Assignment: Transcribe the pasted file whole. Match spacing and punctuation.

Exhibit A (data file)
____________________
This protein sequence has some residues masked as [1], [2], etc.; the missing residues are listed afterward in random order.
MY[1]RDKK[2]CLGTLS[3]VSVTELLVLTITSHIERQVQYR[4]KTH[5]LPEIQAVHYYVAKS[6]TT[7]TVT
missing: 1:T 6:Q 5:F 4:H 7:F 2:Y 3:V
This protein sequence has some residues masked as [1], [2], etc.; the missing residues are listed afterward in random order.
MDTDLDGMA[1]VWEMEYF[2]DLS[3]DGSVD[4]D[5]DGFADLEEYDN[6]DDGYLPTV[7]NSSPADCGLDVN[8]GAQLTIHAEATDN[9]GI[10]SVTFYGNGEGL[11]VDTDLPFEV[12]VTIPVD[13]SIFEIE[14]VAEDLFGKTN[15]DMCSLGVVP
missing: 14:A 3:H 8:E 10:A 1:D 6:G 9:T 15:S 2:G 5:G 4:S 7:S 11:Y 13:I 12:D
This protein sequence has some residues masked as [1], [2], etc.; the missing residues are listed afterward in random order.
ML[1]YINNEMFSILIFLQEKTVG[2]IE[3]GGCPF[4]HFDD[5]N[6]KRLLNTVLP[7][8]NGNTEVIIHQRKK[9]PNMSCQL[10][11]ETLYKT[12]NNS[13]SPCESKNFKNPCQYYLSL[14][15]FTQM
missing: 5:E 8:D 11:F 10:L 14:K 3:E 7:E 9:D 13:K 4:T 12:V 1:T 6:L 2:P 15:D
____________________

This protein sequence has some residues masked as [1], [2], etc.; the missing residues are listed afterward in random order.
MY[1]RDKK[2]CLGTLS[3]VSVTELLVLTITSHIERQVQYR[4]KTH[5]LPEIQAVHYYVAKS[6]TT[7]TVT
missing: 1:T 6:Q 5:F 4:H 7:F 2:Y 3:V
This protein sequence has some residues masked as [1], [2], etc.; the missing residues are listed afterward in random order.
MDTDLDGMA[1]VWEMEYF[2]DLS[3]DGSVD[4]D[5]DGFADLEEYDN[6]DDGYLPTV[7]NSSPADCGLDVN[8]GAQLTIHAEATDN[9]GI[10]SVTFYGNGEGL[11]VDTDLPFEV[12]VTIPVD[13]SIFEIE[14]VAEDLFGKTN[15]DMCSLGVVP
missing: 14:A 3:H 8:E 10:A 1:D 6:G 9:T 15:S 2:G 5:G 4:S 7:S 11:Y 13:I 12:D
This protein sequence has some residues masked as [1], [2], etc.; the missing residues are listed afterward in random order.
ML[1]YINNEMFSILIFLQEKTVG[2]IE[3]GGCPF[4]HFDD[5]N[6]KRLLNTVLP[7][8]NGNTEVIIHQRKK[9]PNMSCQL[10][11]ETLYKT[12]NNS[13]SPCESKNFKNPCQYYLSL[14][15]FTQM
missing: 5:E 8:D 11:F 10:L 14:K 3:E 7:E 9:D 13:K 4:T 12:V 1:T 6:L 2:P 15:D